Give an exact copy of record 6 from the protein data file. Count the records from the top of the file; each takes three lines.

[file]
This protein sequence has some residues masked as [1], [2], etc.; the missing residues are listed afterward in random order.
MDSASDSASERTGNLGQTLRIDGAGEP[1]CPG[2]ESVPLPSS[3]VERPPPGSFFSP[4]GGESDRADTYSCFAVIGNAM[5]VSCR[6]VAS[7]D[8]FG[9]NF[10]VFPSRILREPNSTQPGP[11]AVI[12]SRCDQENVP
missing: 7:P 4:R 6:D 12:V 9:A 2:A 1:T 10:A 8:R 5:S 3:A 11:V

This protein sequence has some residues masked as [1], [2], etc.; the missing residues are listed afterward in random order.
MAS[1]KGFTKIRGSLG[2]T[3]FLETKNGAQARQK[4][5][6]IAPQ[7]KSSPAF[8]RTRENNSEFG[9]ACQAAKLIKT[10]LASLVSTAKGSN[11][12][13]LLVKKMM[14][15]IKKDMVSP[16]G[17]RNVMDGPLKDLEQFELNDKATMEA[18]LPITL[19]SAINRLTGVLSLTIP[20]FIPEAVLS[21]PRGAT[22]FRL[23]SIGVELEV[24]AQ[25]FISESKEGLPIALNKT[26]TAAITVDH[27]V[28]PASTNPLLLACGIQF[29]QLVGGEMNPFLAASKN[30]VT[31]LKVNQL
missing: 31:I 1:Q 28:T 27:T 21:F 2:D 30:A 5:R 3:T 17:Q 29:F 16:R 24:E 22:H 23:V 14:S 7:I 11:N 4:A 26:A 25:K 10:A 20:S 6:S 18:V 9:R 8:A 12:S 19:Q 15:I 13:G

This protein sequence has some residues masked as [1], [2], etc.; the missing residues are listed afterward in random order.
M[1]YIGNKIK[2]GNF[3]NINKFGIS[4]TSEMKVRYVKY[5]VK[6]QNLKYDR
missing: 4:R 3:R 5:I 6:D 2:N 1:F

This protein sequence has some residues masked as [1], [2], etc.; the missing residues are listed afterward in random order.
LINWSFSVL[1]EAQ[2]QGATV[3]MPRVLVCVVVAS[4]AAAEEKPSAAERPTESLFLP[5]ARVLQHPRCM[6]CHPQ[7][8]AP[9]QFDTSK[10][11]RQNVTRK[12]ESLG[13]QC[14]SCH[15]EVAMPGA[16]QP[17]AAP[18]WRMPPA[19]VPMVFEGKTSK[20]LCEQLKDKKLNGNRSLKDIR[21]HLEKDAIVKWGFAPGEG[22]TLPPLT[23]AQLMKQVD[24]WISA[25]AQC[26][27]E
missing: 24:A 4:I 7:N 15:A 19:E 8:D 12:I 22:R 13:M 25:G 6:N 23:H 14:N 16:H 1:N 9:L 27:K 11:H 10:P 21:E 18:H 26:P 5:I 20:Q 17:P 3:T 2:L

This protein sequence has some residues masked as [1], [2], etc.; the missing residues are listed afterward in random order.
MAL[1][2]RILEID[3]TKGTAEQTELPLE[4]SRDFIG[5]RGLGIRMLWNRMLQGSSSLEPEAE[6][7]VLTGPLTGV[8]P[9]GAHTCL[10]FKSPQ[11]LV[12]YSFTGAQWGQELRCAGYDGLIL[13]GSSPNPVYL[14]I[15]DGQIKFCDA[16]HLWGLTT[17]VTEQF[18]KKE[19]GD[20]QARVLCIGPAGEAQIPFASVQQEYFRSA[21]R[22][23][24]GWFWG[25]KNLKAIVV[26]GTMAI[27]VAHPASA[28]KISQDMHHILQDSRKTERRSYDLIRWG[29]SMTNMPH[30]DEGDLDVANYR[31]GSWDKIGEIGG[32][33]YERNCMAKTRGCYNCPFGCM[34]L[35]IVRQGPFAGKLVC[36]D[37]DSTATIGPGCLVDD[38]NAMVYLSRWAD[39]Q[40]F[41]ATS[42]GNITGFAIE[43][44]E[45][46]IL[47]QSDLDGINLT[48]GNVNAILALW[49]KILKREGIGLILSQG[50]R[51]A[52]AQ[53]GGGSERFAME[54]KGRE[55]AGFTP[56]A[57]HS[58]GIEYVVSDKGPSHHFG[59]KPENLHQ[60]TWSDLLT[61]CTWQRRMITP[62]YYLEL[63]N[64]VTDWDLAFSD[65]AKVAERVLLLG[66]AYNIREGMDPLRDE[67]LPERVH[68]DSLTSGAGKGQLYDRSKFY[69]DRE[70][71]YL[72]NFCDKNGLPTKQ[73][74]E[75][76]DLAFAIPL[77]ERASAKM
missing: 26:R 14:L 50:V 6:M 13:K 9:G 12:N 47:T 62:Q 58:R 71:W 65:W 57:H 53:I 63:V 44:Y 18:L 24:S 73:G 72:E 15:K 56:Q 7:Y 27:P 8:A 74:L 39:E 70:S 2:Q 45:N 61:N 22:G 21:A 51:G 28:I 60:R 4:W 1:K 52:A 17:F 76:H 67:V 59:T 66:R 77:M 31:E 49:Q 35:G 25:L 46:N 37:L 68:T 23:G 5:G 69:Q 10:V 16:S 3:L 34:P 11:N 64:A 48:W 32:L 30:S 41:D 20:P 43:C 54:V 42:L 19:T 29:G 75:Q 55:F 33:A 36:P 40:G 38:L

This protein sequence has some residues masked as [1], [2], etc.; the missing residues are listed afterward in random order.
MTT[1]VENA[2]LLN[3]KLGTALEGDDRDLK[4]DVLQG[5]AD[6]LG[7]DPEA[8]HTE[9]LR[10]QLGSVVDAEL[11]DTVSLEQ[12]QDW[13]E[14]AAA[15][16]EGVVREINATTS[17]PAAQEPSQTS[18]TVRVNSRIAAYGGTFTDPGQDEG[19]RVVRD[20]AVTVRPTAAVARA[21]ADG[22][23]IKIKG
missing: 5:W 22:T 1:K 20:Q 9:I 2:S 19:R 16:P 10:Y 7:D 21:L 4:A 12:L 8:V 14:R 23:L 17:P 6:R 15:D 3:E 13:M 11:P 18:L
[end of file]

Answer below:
This protein sequence has some residues masked as [1], [2], etc.; the missing residues are listed afterward in random order.
MTT[1]VENA[2]LLN[3]KLGTALEGDDRDLK[4]DVLQG[5]AD[6]LG[7]DPEA[8]HTE[9]LR[10]QLGSVVDAEL[11]DTVSLEQ[12]QDW[13]E[14]AAA[15][16]EGVVREINATTS[17]PAAQEPSQTS[18]TVRVNSRIAAYGGTFTDPGQDEG[19]RVVRD[20]AVTVRPTAAVARA[21]ADG[22][23]IKIKG
missing: 5:W 22:T 1:K 20:Q 9:I 2:S 19:R 16:P 10:Y 7:D 21:L 4:A 12:L 8:V 14:R 23:L 17:P 6:R 15:D 3:E 13:M 11:P 18:L